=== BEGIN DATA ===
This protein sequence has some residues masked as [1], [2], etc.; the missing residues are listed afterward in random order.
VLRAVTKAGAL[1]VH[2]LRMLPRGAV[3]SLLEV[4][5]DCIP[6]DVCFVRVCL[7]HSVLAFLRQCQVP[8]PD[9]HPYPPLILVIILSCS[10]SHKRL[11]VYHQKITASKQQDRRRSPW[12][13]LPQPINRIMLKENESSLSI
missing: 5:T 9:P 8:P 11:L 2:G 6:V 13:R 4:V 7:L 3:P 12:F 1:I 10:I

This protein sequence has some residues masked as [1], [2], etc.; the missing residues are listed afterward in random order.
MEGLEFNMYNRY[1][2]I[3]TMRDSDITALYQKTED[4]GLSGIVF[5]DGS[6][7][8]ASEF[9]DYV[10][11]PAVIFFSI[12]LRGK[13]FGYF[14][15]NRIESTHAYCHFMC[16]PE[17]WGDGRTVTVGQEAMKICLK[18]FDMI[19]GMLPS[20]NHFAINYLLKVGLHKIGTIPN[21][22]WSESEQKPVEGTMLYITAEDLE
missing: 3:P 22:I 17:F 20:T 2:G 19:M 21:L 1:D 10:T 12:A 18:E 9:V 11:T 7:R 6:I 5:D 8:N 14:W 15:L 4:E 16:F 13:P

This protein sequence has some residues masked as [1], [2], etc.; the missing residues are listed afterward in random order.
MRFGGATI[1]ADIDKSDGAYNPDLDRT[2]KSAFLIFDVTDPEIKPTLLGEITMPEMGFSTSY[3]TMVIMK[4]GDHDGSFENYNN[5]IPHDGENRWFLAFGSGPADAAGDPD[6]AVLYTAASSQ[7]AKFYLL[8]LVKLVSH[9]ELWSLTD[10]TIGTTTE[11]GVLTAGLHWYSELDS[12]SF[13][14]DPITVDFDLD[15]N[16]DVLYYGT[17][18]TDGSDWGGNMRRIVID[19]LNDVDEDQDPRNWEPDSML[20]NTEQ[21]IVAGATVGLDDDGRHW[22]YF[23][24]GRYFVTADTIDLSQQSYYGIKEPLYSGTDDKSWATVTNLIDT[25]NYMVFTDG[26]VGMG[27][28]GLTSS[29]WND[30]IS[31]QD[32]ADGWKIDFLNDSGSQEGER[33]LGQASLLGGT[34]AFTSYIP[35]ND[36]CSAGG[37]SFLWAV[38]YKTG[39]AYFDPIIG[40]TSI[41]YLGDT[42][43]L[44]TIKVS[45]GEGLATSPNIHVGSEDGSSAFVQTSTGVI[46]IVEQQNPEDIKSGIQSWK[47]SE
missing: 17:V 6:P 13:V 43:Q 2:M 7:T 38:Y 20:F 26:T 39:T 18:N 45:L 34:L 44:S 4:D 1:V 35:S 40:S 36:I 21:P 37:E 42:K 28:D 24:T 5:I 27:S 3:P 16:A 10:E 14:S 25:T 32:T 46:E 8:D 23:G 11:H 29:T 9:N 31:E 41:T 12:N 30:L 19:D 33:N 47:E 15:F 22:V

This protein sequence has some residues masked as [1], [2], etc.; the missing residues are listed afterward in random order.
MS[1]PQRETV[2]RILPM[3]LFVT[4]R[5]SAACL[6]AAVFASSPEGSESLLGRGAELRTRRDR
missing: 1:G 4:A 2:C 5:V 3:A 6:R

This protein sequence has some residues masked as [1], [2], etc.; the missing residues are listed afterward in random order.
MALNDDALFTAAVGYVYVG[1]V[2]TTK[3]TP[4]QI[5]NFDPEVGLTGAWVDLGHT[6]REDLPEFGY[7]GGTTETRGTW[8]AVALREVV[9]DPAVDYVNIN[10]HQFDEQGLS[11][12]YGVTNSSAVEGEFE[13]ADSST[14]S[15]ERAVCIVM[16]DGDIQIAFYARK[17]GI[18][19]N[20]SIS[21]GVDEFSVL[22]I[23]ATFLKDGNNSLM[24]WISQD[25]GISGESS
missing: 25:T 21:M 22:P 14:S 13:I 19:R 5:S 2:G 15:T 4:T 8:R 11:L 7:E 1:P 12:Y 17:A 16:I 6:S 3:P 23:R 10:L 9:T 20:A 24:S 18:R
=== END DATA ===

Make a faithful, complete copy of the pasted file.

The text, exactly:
This protein sequence has some residues masked as [1], [2], etc.; the missing residues are listed afterward in random order.
VLRAVTKAGAL[1]VH[2]LRMLPRGAV[3]SLLEV[4][5]DCIP[6]DVCFVRVCL[7]HSVLAFLRQCQVP[8]PD[9]HPYPPLILVIILSCS[10]SHKRL[11]VYHQKITASKQQDRRRSPW[12][13]LPQPINRIMLKENESSLSI
missing: 5:T 9:P 8:P 11:L 2:G 6:V 13:R 4:V 7:L 3:P 12:F 1:I 10:I

This protein sequence has some residues masked as [1], [2], etc.; the missing residues are listed afterward in random order.
MEGLEFNMYNRY[1][2]I[3]TMRDSDITALYQKTED[4]GLSGIVF[5]DGS[6][7][8]ASEF[9]DYV[10][11]PAVIFFSI[12]LRGK[13]FGYF[14][15]NRIESTHAYCHFMC[16]PE[17]WGDGRTVTVGQEAMKICLK[18]FDMI[19]GMLPS[20]NHFAINYLLKVGLHKIGTIPN[21][22]WSESEQKPVEGTMLYITAEDLE
missing: 3:P 22:I 17:F 20:T 2:G 19:M 21:L 1:D 10:T 12:A 18:E 9:V 11:T 7:R 6:I 5:D 8:N 14:W 15:L 4:E 16:F 13:P

This protein sequence has some residues masked as [1], [2], etc.; the missing residues are listed afterward in random order.
MRFGGATI[1]ADIDKSDGAYNPDLDRT[2]KSAFLIFDVTDPEIKPTLLGEITMPEMGFSTSY[3]TMVIMK[4]GDHDGSFENYNN[5]IPHDGENRWFLAFGSGPADAAGDPD[6]AVLYTAASSQ[7]AKFYLL[8]LVKLVSH[9]ELWSLTD[10]TIGTTTE[11]GVLTAGLHWYSELDS[12]SF[13][14]DPITVDFDLD[15]N[16]DVLYYGT[17][18]TDGSDWGGNMRRIVID[19]LNDVDEDQDPRNWEPDSML[20]NTEQ[21]IVAGATVGLDDDGRHW[22]YF[23][24]GRYFVTADTIDLSQQSYYGIKEPLYSGTDDKSWATVTNLIDT[25]NYMVFTDG[26]VGMG[27][28]GLTSS[29]WND[30]IS[31]QD[32]ADGWKIDFLNDSGSQEGER[33]LGQASLLGGT[34]AFTSYIP[35]ND[36]CSAGG[37]SFLWAV[38]YKTG[39]AYFDPIIG[40]TSI[41]YLGDT[42][43]L[44]TIKVS[45]GEGLATSPNIHVGSEDGSSAFVQTSTGVI[46]IVEQQNPEDIKSGIQSWK[47]SE
missing: 17:V 6:P 13:V 43:Q 2:M 7:T 38:Y 20:F 26:T 39:T 18:N 45:L 34:L 44:S 4:D 1:V 35:S 40:S 36:I 21:P 37:E 42:K 28:D 24:T 5:I 27:S 3:P 16:A 10:E 14:S 25:T 32:T 46:E 8:D 23:G 11:H 29:T 9:N 31:E 41:T 12:N 30:L 19:D 33:N 47:E 15:F 22:V

This protein sequence has some residues masked as [1], [2], etc.; the missing residues are listed afterward in random order.
MS[1]PQRETV[2]RILPM[3]LFVT[4]R[5]SAACL[6]AAVFASSPEGSESLLGRGAELRTRRDR
missing: 1:G 4:A 2:C 5:V 3:A 6:R

This protein sequence has some residues masked as [1], [2], etc.; the missing residues are listed afterward in random order.
MALNDDALFTAAVGYVYVG[1]V[2]TTK[3]TP[4]QI[5]NFDPEVGLTGAWVDLGHT[6]REDLPEFGY[7]GGTTETRGTW[8]AVALREVV[9]DPAVDYVNIN[10]HQFDEQGLS[11][12]YGVTNSSAVEGEFE[13]ADSST[14]S[15]ERAVCIVM[16]DGDIQIAFYARK[17]GI[18][19]N[20]SIS[21]GVDEFSVL[22]I[23]ATFLKDGNNSLM[24]WISQD[25]GISGESS
missing: 25:T 21:M 22:P 14:S 13:I 19:R 5:S 2:G 15:T 4:T 8:R 11:L 7:E 1:P 12:Y 17:A 16:I 6:S 3:P 23:R 10:L 9:T 20:A 24:S 18:R